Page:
Then there are the processes which allowed the officials to arrive at their accidental offside call, which have incited plenty of fury this weekend as well. It is, of course, ludicrous that the Stockley Park bods weren’t allowed to get on the microphone and yell at Simon Hooper (the on-field ref) to stop play and award the goal. In such an absurd and unforeseen situation, it would have represented some fairly simple common sense to ignore the protocols and do so, of course, but then we are talking about people whose entire job revolves around strict and unthinking obeisance to rules. Asking them to act out of line with the refereeing guidelines is probably akin to asking a gorilla to exercise self-restraint when a visitor to the zoo starts staring them down and beating their chest.
No doubt Howard Webb, who is now in charge of overseeing English refereeing, will make some swift adjustments to the protocols. Probably an extra step will be added in which both on-field referee and VAR ensure they are working from the same initial decision, and no doubt a caveat will be added for VAR to intervene again to prevent an obvious miscarriage of footballing justice. All of these changes will be perfectly sensible, but won’t stop a completely different foul-up from happening somewhere down the road. No number of strictly-enforced protocols can possibly allow for every form of human stupidity, just as all the rules in place already couldn’t prevent the ones which came before. The PGMOL’s slightly grovelling apology to Liverpool was, after all, the sixth such occasion on which they’ve publicly apologised this year alone.
And no matter how much technology and automation you place between a human and their inevitable error, you can’t weed the mistakes out entirely. It’s still people who programme the computers in Stockley Park, who analyse the freeze-frames and slow-motion replays, and who build the hardware. Remember when Sheffield United were effectively relegated because goal-line technology, probably the least controversial element of the modern refereeing package, failed at a crucial moment? Whenever you hear someone call for semi-automated offside, which was in use at the men’s World Cup and which is being trialled in several top leagues, remember that it will inevitably break down and screw up at some point. A computer is only as smart as its creators, and they’re human beings too. Referees are not unique in occasionally getting their job completely wrong, after all - even journalists occasionally make errors. Granted, it’s less common.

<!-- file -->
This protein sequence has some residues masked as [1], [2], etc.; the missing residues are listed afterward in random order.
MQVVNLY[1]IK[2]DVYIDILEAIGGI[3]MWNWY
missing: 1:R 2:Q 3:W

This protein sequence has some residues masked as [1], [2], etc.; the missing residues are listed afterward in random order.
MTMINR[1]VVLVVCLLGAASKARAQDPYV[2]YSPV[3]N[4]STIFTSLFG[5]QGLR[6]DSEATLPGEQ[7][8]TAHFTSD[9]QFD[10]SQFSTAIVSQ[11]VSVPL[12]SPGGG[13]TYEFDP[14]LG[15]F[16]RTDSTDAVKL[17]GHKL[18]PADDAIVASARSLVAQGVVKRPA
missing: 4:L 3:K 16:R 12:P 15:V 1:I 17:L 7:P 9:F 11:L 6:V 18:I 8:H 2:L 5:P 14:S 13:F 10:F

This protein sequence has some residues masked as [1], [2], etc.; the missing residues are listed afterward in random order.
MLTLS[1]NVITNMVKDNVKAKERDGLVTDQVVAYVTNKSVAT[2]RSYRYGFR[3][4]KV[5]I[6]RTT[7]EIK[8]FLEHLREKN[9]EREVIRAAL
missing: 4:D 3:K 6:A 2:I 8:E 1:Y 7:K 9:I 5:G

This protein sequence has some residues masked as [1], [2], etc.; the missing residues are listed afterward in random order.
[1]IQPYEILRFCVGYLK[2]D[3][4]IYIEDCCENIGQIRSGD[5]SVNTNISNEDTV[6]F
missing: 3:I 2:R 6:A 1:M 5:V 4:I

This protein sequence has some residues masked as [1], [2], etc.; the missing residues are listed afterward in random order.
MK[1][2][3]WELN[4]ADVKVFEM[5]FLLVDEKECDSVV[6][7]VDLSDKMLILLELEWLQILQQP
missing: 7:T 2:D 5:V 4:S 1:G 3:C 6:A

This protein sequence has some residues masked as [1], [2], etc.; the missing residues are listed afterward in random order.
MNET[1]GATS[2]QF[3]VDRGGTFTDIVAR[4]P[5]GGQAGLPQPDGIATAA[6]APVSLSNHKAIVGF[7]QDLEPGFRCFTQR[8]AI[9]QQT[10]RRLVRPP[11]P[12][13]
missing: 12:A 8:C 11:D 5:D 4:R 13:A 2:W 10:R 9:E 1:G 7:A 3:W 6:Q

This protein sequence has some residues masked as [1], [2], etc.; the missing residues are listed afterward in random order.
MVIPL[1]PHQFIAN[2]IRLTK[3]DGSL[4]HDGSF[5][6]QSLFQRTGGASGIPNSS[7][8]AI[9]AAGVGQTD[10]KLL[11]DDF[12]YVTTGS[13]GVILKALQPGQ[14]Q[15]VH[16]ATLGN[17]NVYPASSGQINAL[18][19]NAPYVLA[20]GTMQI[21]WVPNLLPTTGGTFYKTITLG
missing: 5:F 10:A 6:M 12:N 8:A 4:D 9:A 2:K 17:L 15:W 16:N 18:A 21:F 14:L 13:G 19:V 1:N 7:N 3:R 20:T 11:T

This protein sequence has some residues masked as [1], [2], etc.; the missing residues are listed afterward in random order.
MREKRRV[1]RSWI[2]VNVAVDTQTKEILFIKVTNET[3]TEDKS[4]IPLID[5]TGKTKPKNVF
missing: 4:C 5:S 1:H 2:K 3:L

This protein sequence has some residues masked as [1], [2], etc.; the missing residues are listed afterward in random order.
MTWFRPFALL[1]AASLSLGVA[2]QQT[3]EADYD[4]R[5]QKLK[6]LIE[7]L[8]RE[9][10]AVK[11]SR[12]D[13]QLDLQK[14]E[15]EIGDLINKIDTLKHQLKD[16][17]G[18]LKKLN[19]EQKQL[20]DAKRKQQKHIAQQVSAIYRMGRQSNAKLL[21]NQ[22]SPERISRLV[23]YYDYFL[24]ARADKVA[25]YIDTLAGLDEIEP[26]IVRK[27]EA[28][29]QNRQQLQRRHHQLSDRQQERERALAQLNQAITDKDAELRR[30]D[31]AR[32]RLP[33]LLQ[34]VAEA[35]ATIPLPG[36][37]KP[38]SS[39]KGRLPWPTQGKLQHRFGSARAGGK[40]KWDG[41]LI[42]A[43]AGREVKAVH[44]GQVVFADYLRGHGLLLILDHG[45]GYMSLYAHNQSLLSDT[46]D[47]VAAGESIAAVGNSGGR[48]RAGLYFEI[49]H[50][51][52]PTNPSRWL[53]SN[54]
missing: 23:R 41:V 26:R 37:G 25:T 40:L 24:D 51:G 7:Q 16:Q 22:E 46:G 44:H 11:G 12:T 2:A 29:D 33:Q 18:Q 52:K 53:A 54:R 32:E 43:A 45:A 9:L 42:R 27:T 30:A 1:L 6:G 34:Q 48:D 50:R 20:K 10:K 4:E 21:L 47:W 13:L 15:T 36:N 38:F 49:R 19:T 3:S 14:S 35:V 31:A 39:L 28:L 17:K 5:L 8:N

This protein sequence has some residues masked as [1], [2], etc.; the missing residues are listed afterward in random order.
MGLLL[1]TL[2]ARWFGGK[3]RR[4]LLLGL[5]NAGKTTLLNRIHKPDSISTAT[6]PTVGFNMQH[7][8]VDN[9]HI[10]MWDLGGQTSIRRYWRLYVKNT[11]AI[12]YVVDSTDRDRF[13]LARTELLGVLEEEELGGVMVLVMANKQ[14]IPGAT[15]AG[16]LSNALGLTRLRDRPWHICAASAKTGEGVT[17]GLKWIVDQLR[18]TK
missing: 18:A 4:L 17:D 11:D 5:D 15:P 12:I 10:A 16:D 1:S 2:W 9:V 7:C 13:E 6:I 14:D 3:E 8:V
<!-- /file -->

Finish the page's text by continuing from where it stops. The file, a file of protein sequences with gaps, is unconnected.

And most English referees really are very good at their jobs. There’s a reason that English referees are so in-demand in countries like the UAE – they really have put in countless hours of training and practice to get where they are, have worked their way up a massively competitive ladder, and face weekly scrutiny and assessment to make them better, and it works. And yet they still make a ton of mistakes, often awful ones, because they’re human beings and their job is extremely hard.
If you really don’t believe that English referees are somewhere close to the apex of their profession, I can only encourage you to spend some time in another country and watch football matches there. The fans of every nation around the globe are convinced that their referees are the worst in the world, and they are provided with ‘evidence’ every week. You simply cannot have referees without mistakes, including very bad ones – and as this week has proven, you can’t have VAR without errors either. All VAR has achieved is shunting mistakes, and the blame for them, to a darkened room filled with banks of monitors, and forcing us to wait several minutes for them to happen. There has been no meaningful benefit to football, and never will be.
It’s time fans, FAs and federations to accept VAR’s inevitable failings, accept that it will never provide perfect decision-making, and to simply throw it all in the bin. Mistakes will always be a part of football, but we could at least get them without several minutes of tedious hanging-around and without the additional layer of anger they induce when they appear alongside minute frame-by-frame analysis of how they came to be. Let’s embrace the cock-ups at long last. The game will be all the better for it.